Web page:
As the first election results roll in and the rest of the world sits glued to screens, U.S. Secretary of State John F. Kerry will be in the air, en route to Antarctica.
But before you jump to conclusions, his spokesman wants to assure you — it is the weather that necessitates the timing. It has nothing to do with the election.
Antarctica's summer is exceedingly brief and provides the only window for travel. The visit will also give Kerry a chance to get a firsthand look at climate change's intensifying effects on the southernmost continent before attending a major climate conference in Morocco later this month. He will be the highest-ranking U.S. official to visit the land of ice, penguins and research outposts.
Kerry “will meet with scientists and researchers studying a wide range of subjects in the extreme south of the planet, including climate change,” according to the State Department. “He will also see firsthand part of the recently established Ross Sea Region Marine Protected Area,” which came into existence last week, is the world's largest, and was pushed heavily by Kerry and the Obama administration.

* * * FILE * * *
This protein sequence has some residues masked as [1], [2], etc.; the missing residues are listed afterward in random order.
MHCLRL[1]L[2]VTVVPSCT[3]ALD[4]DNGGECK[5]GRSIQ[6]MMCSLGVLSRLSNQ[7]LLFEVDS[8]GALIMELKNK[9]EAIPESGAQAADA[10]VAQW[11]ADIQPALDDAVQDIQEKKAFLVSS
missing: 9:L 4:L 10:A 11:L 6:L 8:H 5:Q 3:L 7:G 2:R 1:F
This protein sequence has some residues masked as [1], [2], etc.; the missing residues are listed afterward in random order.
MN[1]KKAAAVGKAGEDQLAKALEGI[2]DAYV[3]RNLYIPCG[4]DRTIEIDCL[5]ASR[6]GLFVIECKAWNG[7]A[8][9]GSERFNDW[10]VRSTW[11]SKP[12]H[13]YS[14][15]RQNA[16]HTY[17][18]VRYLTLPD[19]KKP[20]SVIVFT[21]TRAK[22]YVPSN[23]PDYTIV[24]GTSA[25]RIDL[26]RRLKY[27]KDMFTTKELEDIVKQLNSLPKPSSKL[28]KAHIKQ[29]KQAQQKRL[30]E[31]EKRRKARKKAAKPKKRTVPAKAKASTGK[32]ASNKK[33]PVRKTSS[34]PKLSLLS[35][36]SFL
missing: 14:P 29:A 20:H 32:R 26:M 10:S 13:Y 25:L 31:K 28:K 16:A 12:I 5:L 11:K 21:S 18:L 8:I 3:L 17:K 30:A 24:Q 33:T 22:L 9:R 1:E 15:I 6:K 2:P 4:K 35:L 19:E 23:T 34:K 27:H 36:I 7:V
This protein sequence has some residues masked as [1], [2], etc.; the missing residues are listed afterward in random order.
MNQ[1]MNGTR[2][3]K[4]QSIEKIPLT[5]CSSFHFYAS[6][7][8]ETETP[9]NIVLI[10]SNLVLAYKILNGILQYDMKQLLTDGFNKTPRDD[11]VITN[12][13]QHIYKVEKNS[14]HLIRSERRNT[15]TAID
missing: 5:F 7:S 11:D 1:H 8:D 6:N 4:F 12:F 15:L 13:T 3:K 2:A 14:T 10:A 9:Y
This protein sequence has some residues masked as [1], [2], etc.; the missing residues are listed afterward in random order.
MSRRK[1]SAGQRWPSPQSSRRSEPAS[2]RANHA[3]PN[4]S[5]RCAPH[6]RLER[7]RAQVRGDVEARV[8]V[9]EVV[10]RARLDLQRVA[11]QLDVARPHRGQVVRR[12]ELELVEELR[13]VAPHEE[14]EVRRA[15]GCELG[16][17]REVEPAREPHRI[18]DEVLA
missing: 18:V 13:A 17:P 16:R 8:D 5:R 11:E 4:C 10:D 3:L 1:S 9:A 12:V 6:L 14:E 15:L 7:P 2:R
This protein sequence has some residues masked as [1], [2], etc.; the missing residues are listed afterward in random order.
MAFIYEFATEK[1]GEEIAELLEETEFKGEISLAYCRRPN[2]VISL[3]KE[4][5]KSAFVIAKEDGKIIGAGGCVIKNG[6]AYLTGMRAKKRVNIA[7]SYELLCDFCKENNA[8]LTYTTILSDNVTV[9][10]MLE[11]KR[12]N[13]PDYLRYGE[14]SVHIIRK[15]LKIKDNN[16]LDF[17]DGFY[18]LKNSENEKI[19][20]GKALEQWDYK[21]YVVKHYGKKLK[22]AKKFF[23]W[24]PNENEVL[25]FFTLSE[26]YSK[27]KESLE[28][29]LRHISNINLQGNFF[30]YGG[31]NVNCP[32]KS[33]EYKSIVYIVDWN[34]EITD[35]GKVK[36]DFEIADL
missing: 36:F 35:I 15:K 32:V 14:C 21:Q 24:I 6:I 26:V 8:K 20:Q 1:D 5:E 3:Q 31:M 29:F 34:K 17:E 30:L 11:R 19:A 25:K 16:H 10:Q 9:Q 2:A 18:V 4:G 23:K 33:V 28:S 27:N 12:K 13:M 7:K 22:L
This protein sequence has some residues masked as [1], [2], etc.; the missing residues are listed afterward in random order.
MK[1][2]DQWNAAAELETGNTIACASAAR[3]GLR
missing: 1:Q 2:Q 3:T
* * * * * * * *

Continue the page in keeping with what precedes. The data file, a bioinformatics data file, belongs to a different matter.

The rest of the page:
Kerry voted early in his home state of Massachusetts. He has privately made comments about how this year's rancorous election has made his job as America's top diplomat much more difficult. Some jokingly took the news that Kerry would be not only in the air but on his way to the South Pole as evidence that those who could get as far away from the election's aftermath as they could were doing so.
But Kerry's stated goal is to draw attention to the diminution of polar ice sheets and the perils of rising sea levels that ensue. He led the U.S. delegation in helping draft the historic Paris climate agreement last year, and he visited Greenland earlier this year for much the same reason that he is now going to the opposite end of the Earth.